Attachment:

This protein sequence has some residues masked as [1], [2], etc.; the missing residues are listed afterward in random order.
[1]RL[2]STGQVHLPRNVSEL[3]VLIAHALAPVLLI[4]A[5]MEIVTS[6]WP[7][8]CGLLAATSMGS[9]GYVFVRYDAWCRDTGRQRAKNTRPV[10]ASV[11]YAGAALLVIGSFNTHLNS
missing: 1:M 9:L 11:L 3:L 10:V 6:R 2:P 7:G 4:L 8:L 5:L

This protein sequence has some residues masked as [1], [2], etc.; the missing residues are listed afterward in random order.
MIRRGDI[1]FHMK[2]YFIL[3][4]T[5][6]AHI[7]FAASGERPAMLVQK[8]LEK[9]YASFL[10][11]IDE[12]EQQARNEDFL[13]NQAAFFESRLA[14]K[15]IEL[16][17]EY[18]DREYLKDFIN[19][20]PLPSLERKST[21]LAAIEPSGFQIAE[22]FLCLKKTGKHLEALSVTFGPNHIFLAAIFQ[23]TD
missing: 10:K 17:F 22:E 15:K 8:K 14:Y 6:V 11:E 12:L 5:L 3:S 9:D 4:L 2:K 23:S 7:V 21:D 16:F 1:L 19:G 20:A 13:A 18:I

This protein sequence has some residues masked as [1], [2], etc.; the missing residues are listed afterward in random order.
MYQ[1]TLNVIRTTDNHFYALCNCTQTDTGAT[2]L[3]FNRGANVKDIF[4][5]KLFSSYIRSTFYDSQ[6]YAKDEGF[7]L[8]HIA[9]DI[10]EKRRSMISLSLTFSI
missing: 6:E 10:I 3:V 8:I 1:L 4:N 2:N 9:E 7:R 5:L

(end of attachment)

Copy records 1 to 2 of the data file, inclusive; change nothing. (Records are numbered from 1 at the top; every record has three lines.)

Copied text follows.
This protein sequence has some residues masked as [1], [2], etc.; the missing residues are listed afterward in random order.
[1]RL[2]STGQVHLPRNVSEL[3]VLIAHALAPVLLI[4]A[5]MEIVTS[6]WP[7][8]CGLLAATSMGS[9]GYVFVRYDAWCRDTGRQRAKNTRPV[10]ASV[11]YAGAALLVIGSFNTHLNS
missing: 1:M 9:L 11:L 3:L 10:V 6:R 2:P 7:G 4:L 8:L 5:L

This protein sequence has some residues masked as [1], [2], etc.; the missing residues are listed afterward in random order.
MIRRGDI[1]FHMK[2]YFIL[3][4]T[5][6]AHI[7]FAASGERPAMLVQK[8]LEK[9]YASFL[10][11]IDE[12]EQQARNEDFL[13]NQAAFFESRLA[14]K[15]IEL[16][17]EY[18]DREYLKDFIN[19][20]PLPSLERKST[21]LAAIEPSGFQIAE[22]FLCLKKTGKHLEALSVTFGPNHIFLAAIFQ[23]TD
missing: 10:K 17:F 22:E 15:K 8:K 14:Y 6:V 11:E 12:L 5:L 3:S 9:D 4:L 2:K 23:S 7:V 21:D 16:F 1:L 19:G 20:A 13:A 18:I